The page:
On Monday night, Kareem Abdul-Jabbar’s Twitter account sent out an innocuous Tweet announcing a new deal for his recent hoops documentary to be streamed on Netflix. Three minutes before Jabbar’s Tweet, a virtually identical Tweet was sent out by Abdul-Jabbar’s manager Deborah Morales, who also directed the movie.
(Lakers: We Would’ve Bumped The Logo For Kareem Had We Known)
What followed those promo Tweets the next two days appeared to be a masterfully choreographed public relations campaign to drum up interest in the newly-announced online distribution deal for Abdul-Jabbar’s recent film project.
On May 17, a day after the initial pair of Tweets, Abdul-Jabbar manager Morales posted a press release announcing the Netflix deal on her public relations website. (Though the release was dated May 18.)
On the morning of May 18, Morales Tweeted a link along with what seemed like a rhetorical question (at least at the time): “KAJs Statue at Staples.. do you think he deserves it?”
Three months earlier, Scott Howard-Cooper wrote the following on NBA.com:
Bryant is expected to get a statue after retirement as well, according to one person familiar with the thinking of Lakers owner Jerry Buss. Elgin Baylor and Kareem Abdul-Jabbar are also likely to be put in the special category, at a later date. But being fitted for the ultimate of Lakers honors outside the home court doesn’t really matter.
Thanks to the link by already-noted statue aficionado Morales, we soon found out that apparently it does matter. At least to Abdul-Jabbar.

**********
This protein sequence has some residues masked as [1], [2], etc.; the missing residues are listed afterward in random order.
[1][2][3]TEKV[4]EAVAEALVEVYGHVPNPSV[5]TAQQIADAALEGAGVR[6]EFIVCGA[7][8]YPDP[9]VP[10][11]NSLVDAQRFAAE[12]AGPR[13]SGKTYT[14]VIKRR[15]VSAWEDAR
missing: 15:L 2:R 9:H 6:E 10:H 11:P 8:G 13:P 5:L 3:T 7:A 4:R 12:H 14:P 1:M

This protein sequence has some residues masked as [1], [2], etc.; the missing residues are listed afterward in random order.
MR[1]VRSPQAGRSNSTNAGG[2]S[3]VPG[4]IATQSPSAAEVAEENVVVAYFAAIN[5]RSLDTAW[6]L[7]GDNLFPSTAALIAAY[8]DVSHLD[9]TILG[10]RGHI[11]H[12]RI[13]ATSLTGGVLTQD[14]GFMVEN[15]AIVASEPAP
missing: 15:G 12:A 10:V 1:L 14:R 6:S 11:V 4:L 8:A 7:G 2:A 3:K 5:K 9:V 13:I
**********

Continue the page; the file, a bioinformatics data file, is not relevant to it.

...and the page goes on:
Morales’ link went to a just-published piece by Steve Greenberg of SportingNews.com that detailed Abdul-Jabbar’s dissatisfaction with not having a statue outside Staples Center. The piece by Greenberg included this passage:
In a subsequent statement passed along by his business manager, Abdul-Jabbar said: “I am highly offended by the total lack of acknowledgement of my contribution to Laker success. I guess being the lynchpin for five world championships is not considered significant enough in terms of being part of Laker history.”
(Misspelling all the more unfortunate considering it was “passed along” to Greenberg by Abdul-Jabbar publicist/movie director/business manager Morales.)
Six hours later, this Tweet was seen on Abdul-Jabbar’s Twitter account:
Rumor has it that I will be getting a statue. A caveat for all my fans-don’t hold your breath. Lakers don’t care about me. #KAJ33
With Abdul-Jabbar’s (sky)hook now sufficiently baited, the inevitable media feeding frenzy soon followed.
During some of his interviews the past 48 hours, Abdul-Jabbar revealed that the heart of his apparent discontent with the Lakers was not getting a playoff share after the last several postseason runs enjoyed by the club.
What Abdul-Jabbar failed to mention in that complaint was it was the players who did not vote him a share, not club management.
The same club management that awarded Abdul-Jabbar a playoff bonus anyway, along with a hefty seven-figure salary despite the fact that the NBA legend the past few seasons has been a “coach” with the club in name only. (He was initially hired to tutor Andrew Bynum, but Bynum has since moved on from the relationship.)
It goes without saying, despite Deborah Morales’ Twitter account, that Abdul-Jabbar deserves to be immortalized in some manner by the Lakers in the future.
But if you asked Abdul-Jabbar what he preferred the Lakers cared more for, giving him a statue fifteen years ago or gifting him millions the past several years, with Abdul-Jabbar’s notoriously tenuous financial condition I’m not so sure how brave he’d be about slaying the Lakers these days.